Le Genou d’Artemide (Artemide’s Knee). 2007. Italy/France. Written and directed by Jean-Marie Straub. Based on Dialogues with Leucò, by Cesare Pavese. With Andrea Bacci, Dario Marconcini. 35mm. In Italian; English subtitles. 26 min.
Mourning the death of his partner and collaborator Danièle Huillet, Straub finds tender mercy in music and nature. Out of the abyss, Kathleen Ferrier sings Gustav Mahler’s Songs of the Earth: The Farewell (which the composer wrote in 1909 after the death of his daughter) and Heinrich Schutz’s Lament on the Death of His Wife (1625). The landscape also provides solace: the mountain grove where Endymion pines for his beloved Artemis, “a wild thing, untouchable, mortal,” appears to embody the Japanese concept of *mono no aware*—a wistful acceptance of the fleeting beauty of things.
Le Streghe, Femmes entre elles (The Witches, Women among Themselves). 2008. France/Italy. Written and directed by Jean-Marie Straub. Based on Dialogues with Leucò, by Cesare Pavese. With Giovanna Giuliani, Giovanna Daddi. 35mm. In Italian; English subtitles. 21 min.
The enchantress Circe recounts to Leucò her attempts to bewitch and bed Odysseus. She talks about men and women, the human and the divine, and the brave hero who chooses to become neither a pig nor a God. In her adamantine repose, Circe also hints at the monotony of her own immortal fate, and contrasts it with the vibrating currents of life she so dearly craves and envies in Odysseus, with his longing for home, childhood, and love.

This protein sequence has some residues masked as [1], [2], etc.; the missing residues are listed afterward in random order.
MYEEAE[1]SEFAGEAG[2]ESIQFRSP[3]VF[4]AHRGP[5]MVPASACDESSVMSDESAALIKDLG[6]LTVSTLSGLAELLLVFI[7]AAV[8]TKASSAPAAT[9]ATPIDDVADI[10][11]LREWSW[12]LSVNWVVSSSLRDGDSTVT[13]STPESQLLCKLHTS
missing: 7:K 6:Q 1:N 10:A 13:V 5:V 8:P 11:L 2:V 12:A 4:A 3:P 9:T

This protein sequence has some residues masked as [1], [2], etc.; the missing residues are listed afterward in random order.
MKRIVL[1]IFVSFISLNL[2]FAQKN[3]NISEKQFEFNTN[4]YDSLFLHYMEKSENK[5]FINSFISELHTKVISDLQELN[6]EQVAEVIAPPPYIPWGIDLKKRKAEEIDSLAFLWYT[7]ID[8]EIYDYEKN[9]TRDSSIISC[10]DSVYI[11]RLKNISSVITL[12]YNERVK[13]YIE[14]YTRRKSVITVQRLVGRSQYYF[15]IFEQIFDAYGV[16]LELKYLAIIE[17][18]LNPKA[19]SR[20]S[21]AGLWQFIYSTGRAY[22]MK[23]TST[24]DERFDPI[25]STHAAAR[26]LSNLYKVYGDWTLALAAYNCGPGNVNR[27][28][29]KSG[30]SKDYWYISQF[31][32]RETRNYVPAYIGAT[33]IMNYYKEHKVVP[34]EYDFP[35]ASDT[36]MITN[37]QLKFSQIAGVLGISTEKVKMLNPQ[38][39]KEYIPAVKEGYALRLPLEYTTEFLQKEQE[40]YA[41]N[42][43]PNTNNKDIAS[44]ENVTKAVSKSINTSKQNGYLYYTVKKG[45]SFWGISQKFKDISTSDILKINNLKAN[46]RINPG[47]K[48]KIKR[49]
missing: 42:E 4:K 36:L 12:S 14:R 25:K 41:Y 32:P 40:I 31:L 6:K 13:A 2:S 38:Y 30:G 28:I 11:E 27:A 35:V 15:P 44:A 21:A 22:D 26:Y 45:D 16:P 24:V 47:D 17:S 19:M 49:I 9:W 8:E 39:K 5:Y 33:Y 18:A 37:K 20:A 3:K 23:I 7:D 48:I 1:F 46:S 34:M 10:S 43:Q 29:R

L’Inconsolable (The Inconsolable One). 2010. France. Written and directed by Jean-Marie Straub. Based on Dialogues with Leucò, by Cesare Pavese. With Andrea Bacci, Giovanna Daddi. In Italian; English subtitles. 12 min.
Returning from the forest of shades, a quietly defiant Orpheus tells a Bacchante it was free will, not destiny, which compelled him to cast the fatal gaze on his wife Eurydice, recognizing their love as a thing of the past and his own proper place in the world of living souls. A masterful series of camera shots reveals the Bacchante looking away in incredulity, horror, and betrayal.
La madre (The Mother ). 2011. Switzerland. Written and directed by Jean-Marie Straub. Based on Dialogues with Leucò, by Cesare Pavese. With Giovanna Daddi, Dario Marconcini. In Italian; English subtitles. 20 min.
“I am lost to the world….” (from Mahler’s 1901 Rückert-Lieder): In the sun-dappled Tuscan countryside, the boar hunter Meleager, having been murdered by his own mother to avenge the tragic accidental killing of his brother and uncle, engages in a melancholy conversation about fragility, resistance, and love with Hermes, who has taken female form.